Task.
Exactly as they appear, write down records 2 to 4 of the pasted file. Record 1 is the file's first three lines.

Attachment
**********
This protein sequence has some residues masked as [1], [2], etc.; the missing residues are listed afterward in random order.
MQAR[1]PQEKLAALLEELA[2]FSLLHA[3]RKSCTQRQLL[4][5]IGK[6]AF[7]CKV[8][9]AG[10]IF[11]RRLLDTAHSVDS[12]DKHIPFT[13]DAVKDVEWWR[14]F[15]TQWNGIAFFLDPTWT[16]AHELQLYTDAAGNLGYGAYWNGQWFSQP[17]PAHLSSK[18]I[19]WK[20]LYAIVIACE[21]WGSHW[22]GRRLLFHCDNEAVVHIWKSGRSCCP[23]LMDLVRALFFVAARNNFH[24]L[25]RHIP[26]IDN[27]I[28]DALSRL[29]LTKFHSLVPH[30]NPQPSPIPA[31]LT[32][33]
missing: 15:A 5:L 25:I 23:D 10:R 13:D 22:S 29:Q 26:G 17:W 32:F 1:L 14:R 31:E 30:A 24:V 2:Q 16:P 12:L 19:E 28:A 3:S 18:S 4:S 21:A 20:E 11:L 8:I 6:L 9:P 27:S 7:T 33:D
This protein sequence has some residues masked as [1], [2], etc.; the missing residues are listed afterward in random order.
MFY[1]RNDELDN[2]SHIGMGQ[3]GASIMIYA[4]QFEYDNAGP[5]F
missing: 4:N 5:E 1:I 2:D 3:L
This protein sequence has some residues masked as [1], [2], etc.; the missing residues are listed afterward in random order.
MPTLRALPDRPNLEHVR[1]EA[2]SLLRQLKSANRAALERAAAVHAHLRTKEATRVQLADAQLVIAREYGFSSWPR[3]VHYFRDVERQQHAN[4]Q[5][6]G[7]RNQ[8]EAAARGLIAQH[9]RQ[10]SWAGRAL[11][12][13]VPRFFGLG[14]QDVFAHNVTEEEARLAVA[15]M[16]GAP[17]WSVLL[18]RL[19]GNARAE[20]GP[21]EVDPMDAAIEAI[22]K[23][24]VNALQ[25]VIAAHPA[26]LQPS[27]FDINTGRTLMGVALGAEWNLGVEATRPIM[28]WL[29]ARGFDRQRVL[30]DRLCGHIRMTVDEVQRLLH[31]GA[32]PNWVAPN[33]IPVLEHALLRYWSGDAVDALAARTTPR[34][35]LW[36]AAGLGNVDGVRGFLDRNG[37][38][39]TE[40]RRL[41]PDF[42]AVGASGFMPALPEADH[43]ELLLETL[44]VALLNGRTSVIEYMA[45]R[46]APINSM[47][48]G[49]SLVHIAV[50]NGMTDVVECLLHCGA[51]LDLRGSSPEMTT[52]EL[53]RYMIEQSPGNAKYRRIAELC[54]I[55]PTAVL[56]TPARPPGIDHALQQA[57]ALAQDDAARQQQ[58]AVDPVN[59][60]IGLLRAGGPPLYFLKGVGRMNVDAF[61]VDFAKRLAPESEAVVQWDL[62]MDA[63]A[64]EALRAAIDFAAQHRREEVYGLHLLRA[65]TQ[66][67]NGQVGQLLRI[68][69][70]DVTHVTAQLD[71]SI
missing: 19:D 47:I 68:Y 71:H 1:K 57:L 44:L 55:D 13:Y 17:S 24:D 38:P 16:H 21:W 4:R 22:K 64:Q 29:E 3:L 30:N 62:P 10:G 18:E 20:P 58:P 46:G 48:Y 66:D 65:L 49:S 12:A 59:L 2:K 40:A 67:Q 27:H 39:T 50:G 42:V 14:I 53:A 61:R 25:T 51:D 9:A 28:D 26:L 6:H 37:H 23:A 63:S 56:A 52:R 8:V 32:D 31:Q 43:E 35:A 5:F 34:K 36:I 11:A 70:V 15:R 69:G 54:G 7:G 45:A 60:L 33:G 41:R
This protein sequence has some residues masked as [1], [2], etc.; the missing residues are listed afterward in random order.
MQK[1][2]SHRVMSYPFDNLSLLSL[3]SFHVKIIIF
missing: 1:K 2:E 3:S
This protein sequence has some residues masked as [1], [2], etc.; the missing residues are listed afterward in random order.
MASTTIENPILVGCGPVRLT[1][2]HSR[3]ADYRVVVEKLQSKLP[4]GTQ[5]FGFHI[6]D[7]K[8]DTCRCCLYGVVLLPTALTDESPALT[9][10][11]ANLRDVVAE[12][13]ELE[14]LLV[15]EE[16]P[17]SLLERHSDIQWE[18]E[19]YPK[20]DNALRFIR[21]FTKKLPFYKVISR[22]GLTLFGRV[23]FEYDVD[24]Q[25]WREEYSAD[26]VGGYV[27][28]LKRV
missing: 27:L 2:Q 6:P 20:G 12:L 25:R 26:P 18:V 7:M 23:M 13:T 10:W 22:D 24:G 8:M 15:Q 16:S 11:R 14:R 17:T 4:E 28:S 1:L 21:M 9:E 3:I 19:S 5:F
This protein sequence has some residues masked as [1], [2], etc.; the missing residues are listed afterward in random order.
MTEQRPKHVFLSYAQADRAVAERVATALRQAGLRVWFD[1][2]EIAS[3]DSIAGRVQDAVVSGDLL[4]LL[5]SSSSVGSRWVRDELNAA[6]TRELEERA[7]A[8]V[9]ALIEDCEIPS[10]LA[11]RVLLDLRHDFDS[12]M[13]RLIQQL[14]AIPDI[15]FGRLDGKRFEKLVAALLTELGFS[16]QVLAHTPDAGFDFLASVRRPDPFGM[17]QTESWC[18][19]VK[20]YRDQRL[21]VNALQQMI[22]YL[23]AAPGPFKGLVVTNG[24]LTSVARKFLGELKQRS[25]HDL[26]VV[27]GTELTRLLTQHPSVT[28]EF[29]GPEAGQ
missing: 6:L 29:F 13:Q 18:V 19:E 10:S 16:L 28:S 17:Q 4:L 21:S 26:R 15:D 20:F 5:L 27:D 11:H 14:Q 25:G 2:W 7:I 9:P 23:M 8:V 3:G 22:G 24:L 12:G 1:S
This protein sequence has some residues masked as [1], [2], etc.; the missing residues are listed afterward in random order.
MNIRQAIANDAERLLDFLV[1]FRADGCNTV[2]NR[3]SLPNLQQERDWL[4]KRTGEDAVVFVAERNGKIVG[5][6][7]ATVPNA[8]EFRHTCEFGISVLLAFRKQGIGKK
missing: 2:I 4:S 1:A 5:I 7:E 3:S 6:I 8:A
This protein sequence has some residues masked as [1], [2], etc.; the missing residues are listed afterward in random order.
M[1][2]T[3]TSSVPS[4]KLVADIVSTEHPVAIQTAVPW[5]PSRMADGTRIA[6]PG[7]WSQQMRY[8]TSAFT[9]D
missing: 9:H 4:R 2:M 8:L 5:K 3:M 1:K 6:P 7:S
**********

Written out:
This protein sequence has some residues masked as [1], [2], etc.; the missing residues are listed afterward in random order.
MFY[1]RNDELDN[2]SHIGMGQ[3]GASIMIYA[4]QFEYDNAGP[5]F
missing: 4:N 5:E 1:I 2:D 3:L
This protein sequence has some residues masked as [1], [2], etc.; the missing residues are listed afterward in random order.
MPTLRALPDRPNLEHVR[1]EA[2]SLLRQLKSANRAALERAAAVHAHLRTKEATRVQLADAQLVIAREYGFSSWPR[3]VHYFRDVERQQHAN[4]Q[5][6]G[7]RNQ[8]EAAARGLIAQH[9]RQ[10]SWAGRAL[11][12][13]VPRFFGLG[14]QDVFAHNVTEEEARLAVA[15]M[16]GAP[17]WSVLL[18]RL[19]GNARAE[20]GP[21]EVDPMDAAIEAI[22]K[23][24]VNALQ[25]VIAAHPA[26]LQPS[27]FDINTGRTLMGVALGAEWNLGVEATRPIM[28]WL[29]ARGFDRQRVL[30]DRLCGHIRMTVDEVQRLLH[31]GA[32]PNWVAPN[33]IPVLEHALLRYWSGDAVDALAARTTPR[34][35]LW[36]AAGLGNVDGVRGFLDRNG[37][38][39]TE[40]RRL[41]PDF[42]AVGASGFMPALPEADH[43]ELLLETL[44]VALLNGRTSVIEYMA[45]R[46]APINSM[47][48]G[49]SLVHIAV[50]NGMTDVVECLLHCGA[51]LDLRGSSPEMTT[52]EL[53]RYMIEQSPGNAKYRRIAELC[54]I[55]PTAVL[56]TPARPPGIDHALQQA[57]ALAQDDAARQQQ[58]AVDPVN[59][60]IGLLRAGGPPLYFLKGVGRMNVDAF[61]VDFAKRLAPESEAVVQWDL[62]MDA[63]A[64]EALRAAIDFAAQHRREEVYGLHLLRA[65]TQ[66][67]NGQVGQLLRI[68][69][70]DVTHVTAQLD[71]SI
missing: 19:D 47:I 68:Y 71:H 1:K 57:L 44:L 55:D 13:Y 17:S 24:D 38:P 16:H 21:W 4:R 22:K 64:Q 29:E 3:L 30:N 62:P 10:G 18:E 20:P 58:P 46:G 48:Y 66:D 65:L 49:S 12:A 59:L 2:K 40:A 67:Q 27:H 39:T 50:G 42:V 14:I 53:A 61:R 25:T 51:D 9:A 28:D 26:L 6:H 37:H 23:A 63:S 56:A 52:R 8:V 32:D 31:Q 43:E 35:A 5:F 34:K 36:I 11:A 70:V 15:R 69:G 54:G 7:G 45:A 60:L 33:G 41:R
This protein sequence has some residues masked as [1], [2], etc.; the missing residues are listed afterward in random order.
MQK[1][2]SHRVMSYPFDNLSLLSL[3]SFHVKIIIF
missing: 1:K 2:E 3:S